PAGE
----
From the winner of the Roald Dahl Funny Prize, the Best Book for Younger Readers, Red House Children's Book Award, the Waterstones Children's Book Prize 5 to 12 year olds and the Blue Peter Best Story Book Award 2013, comes the eighth amazing instalment of this brilliant, illustrated series in diary format.
I'm a big fan of the Tom Gates books. As an adult I enjoy reading them. The language is easy enough, and the layout is relaxed. There is normal prose with lots of fun doodles all over the page, and little "in jokes" scribbled along the margins and things as well. I also like Tom as a character. He is a cheeky lad, but mostly good at heart.
When my eldest daughter saw the cover to this book, she was quite keen to have it read to her. The sheer thickness of the book put her off trying to read it herself, but she is still finding her reading-feet, so this was fair enough. Personally I think she could read this book herself with a bit of help. A more confident 7 years + reader would rock this out.
I haven't read Tom Gates aloud properly before, apart from a few pages here and there. So it was new to read the whole thing aloud. I needed to find the voices, and I was so pleased that Tom reads aloud even better than in my head. I could feel his tone coming through nicely, and as I read his words I could see the wicked glee of his cutting words towards Marcus or Delia.
My daughter had many knowing nods about the school and class room moments. She is very wary of illness and spreading germs and there is a bit about that in the book. She could also relate to just the normal day-to-day of school time and the doodling. She enjoyed looking at the pictures and things that breaks the story up a bit.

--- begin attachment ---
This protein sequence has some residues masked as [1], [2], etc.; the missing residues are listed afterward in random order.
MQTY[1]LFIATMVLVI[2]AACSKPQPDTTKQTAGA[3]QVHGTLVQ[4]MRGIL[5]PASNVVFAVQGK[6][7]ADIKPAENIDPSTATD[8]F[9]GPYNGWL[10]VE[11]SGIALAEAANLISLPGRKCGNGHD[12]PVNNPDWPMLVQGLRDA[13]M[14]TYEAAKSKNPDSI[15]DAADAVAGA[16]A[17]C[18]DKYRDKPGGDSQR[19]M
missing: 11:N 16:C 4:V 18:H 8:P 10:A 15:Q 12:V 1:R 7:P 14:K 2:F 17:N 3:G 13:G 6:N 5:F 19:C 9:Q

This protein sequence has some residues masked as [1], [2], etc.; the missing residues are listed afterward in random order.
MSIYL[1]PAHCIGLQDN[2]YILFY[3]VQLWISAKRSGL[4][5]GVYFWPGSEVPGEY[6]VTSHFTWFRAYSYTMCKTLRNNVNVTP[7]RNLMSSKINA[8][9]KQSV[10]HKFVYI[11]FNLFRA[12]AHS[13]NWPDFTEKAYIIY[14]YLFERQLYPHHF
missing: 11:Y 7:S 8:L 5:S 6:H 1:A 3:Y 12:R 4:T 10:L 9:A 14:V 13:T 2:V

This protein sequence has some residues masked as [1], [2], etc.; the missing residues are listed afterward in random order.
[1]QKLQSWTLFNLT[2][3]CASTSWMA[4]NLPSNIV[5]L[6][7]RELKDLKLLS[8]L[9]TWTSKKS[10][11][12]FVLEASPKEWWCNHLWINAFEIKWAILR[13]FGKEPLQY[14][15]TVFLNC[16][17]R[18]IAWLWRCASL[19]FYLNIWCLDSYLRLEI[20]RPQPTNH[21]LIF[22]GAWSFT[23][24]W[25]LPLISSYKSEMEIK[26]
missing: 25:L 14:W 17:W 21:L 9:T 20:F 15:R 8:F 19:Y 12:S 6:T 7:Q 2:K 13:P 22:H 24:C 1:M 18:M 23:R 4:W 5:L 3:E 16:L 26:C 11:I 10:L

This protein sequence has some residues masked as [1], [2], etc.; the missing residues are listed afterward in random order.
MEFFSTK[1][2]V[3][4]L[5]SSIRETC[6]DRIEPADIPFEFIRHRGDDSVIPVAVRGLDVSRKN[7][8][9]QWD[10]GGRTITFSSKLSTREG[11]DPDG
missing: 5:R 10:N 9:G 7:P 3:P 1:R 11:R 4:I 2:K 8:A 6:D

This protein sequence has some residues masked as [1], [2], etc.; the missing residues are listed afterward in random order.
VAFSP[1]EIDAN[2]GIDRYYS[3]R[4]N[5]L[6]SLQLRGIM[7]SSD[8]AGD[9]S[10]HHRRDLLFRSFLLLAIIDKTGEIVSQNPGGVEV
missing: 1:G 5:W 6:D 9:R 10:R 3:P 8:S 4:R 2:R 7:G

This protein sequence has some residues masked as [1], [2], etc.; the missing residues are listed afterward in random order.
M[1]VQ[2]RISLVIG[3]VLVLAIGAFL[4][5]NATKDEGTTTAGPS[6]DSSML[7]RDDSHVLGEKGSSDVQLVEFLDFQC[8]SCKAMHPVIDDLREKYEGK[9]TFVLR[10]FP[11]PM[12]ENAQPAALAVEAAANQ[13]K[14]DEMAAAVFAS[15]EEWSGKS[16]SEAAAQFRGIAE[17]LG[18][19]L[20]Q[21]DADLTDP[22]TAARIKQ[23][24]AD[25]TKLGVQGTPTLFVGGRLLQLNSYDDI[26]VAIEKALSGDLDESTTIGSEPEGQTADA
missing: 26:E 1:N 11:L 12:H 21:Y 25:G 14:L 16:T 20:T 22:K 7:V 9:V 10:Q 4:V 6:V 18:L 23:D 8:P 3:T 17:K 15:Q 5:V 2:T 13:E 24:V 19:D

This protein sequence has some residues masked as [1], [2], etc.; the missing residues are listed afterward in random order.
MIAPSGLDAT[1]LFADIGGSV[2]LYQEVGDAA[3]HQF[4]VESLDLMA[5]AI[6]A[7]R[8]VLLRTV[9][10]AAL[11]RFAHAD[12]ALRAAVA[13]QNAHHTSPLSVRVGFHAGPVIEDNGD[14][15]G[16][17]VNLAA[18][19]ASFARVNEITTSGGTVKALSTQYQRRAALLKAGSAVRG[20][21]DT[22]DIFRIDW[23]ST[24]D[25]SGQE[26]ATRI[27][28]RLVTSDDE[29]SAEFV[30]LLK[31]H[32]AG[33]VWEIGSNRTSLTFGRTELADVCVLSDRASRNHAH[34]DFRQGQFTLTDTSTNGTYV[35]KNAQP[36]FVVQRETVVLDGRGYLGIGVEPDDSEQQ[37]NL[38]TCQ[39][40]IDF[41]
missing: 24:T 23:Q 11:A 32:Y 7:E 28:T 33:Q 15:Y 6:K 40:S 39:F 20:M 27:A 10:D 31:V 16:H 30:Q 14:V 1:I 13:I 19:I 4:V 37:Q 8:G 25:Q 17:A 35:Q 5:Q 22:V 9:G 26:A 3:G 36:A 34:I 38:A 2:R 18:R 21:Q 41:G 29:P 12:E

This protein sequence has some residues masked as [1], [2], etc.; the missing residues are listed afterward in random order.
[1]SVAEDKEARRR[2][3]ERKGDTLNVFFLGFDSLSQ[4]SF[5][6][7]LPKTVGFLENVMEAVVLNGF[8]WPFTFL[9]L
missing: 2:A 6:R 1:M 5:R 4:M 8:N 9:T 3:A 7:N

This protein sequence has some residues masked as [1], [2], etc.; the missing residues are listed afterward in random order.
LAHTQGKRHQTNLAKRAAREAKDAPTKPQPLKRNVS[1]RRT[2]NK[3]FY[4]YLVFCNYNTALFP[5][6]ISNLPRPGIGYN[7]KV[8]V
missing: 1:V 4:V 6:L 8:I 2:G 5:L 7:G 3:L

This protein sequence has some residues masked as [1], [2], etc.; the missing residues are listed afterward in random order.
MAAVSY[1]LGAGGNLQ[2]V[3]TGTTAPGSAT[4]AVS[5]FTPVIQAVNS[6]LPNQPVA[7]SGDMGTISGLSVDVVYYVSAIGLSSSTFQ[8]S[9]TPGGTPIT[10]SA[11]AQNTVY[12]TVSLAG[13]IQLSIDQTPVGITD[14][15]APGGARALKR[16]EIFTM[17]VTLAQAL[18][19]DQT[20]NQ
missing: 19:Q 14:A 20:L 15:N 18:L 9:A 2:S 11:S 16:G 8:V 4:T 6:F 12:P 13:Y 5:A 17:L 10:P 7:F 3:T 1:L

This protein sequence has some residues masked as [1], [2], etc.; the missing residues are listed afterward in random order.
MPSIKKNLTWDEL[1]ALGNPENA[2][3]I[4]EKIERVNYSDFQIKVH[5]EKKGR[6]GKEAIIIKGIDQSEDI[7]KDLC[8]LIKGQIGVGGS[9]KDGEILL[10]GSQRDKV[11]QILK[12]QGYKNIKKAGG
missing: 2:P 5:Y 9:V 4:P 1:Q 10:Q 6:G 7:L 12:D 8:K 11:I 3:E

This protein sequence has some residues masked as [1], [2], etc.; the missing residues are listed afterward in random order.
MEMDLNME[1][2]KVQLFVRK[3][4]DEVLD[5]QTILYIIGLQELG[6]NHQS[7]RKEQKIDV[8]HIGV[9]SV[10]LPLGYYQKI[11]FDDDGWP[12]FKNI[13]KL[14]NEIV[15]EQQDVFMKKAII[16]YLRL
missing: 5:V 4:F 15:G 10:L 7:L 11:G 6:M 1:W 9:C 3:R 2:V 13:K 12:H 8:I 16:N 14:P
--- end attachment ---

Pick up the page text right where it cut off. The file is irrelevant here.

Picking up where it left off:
The title of the book was a bit cryptic at first for me. But I now get it, having gotten 3/4 of the way through the book. I must admit that I really related to that aspect of Tom highlighted in this book. I am not a decisive person. I need to be given two or three choices and then time to make a decision. Making choices is hard work, and if you have to make more than one decision in a day - even harder! I think that aspect was written really well, right down to that anxiety of the possible bad decision.
The only negative I have about this book is that there is quite a lot going on. It seemed to be four or five sub plots, and we were visiting Tom for a period of time where he is working through all those things. Still it was entertaining. I thought at one point that I had worked something out with one of the subplots early, but I hadn't at all so that was neat. Even as an adult I was kept guessing!
Random listing from 'Books'...
The Thea Sisters and some friends decide to start a school newspaper. But when Colette's diary goes missing and sports reporter Nicky witnesses a suspicious finish during the Iron Mouse Games, the five mice have to put their reporting skills to work solving both mysteries. Can the Thea Sisters come up with the answers and make their deadlines for the paper too?
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